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Stages IIA and IIB NSCLC Treatment

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    Based on these data, patients with completely resected stage II lung cancer may benefit from postoperative cisplatin-based chemotherapy.[15][Level of evidence: 1iiA]

    Radiation therapy

    Patients with potentially operable tumors with medical contraindications to surgery or those with inoperable stage II disease and with sufficient pulmonary reserve are candidates for radiation therapy with curative intent.[16] Primary radiation therapy often consists of approximately 60 Gy delivered with megavoltage equipment to the midplane of the volume of the known tumor using conventional fractionation. A boost to the cone down field of the primary tumor is frequently used to enhance local control. Careful treatment planning with precise definition of target volume and avoidance of critical normal structures, to the extent possible, is needed for optimal results; this requires the use of a simulator.

    Prognosis:

    Among patients with excellent PS, a 3-year survival rate of 20% may be expected if a course of radiation therapy with curative intent can be completed.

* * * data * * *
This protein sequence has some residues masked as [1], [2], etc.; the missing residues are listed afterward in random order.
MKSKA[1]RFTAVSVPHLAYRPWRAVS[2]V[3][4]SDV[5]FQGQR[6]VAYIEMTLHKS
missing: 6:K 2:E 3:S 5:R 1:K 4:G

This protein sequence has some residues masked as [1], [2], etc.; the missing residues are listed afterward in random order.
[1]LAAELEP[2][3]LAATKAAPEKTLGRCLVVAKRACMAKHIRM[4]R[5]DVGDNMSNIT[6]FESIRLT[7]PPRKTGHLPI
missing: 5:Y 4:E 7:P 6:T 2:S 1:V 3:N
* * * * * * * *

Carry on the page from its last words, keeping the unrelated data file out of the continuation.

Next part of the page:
Evidence (radiation therapy):

    1. In the largest retrospective series reported to date, 152 patients with medically inoperable NSCLC were treated with definitive radiation therapy. The study reported the following:[17]
      • A 5-year OS rate of 10%.
      • Forty-four patients with T1 tumors achieved an actuarial disease-free survival (DFS) rate of 60%.
      • This retrospective study also suggested that improved DFS was obtained with radiation therapy doses greater than 60 Gy.[17]

    Treatment Options Under Clinical Evaluation

    Treatment options under clinical evaluation include the following:

    1. Clinical trials of radiation therapy after curative surgery.

    Current Clinical Trials

    Check for U.S. clinical trials from NCI's list of cancer clinical trials that are now accepting patients with stage II non-small cell lung cancer. The list of clinical trials can be further narrowed by location, drug, intervention, and other criteria.

    General information about clinical trials is also available from the NCI Web site.

    References:

    1. Manser R, Wright G, Hart D, et al.: Surgery for early stage non-small cell lung cancer. Cochrane Database Syst Rev (1): CD004699, 2005.
    2. Allen MS, Darling GE, Pechet TT, et al.: Morbidity and mortality of major pulmonary resections in patients with early-stage lung cancer: initial results of the randomized, prospective ACOSOG Z0030 trial. Ann Thorac Surg 81 (3): 1013-9; discussion 1019-20, 2006.
    3. Burdett SS, Stewart LA, Rydzewska L: Chemotherapy and surgery versus surgery alone in non-small cell lung cancer. Cochrane Database Syst Rev (3): CD006157, 2007.
    4. Gilligan D, Nicolson M, Smith I, et al.: Preoperative chemotherapy in patients with resectable non-small cell lung cancer: results of the MRC LU22/NVALT 2/EORTC 08012 multicentre randomised trial and update of systematic review. Lancet 369 (9577): 1929-37, 2007.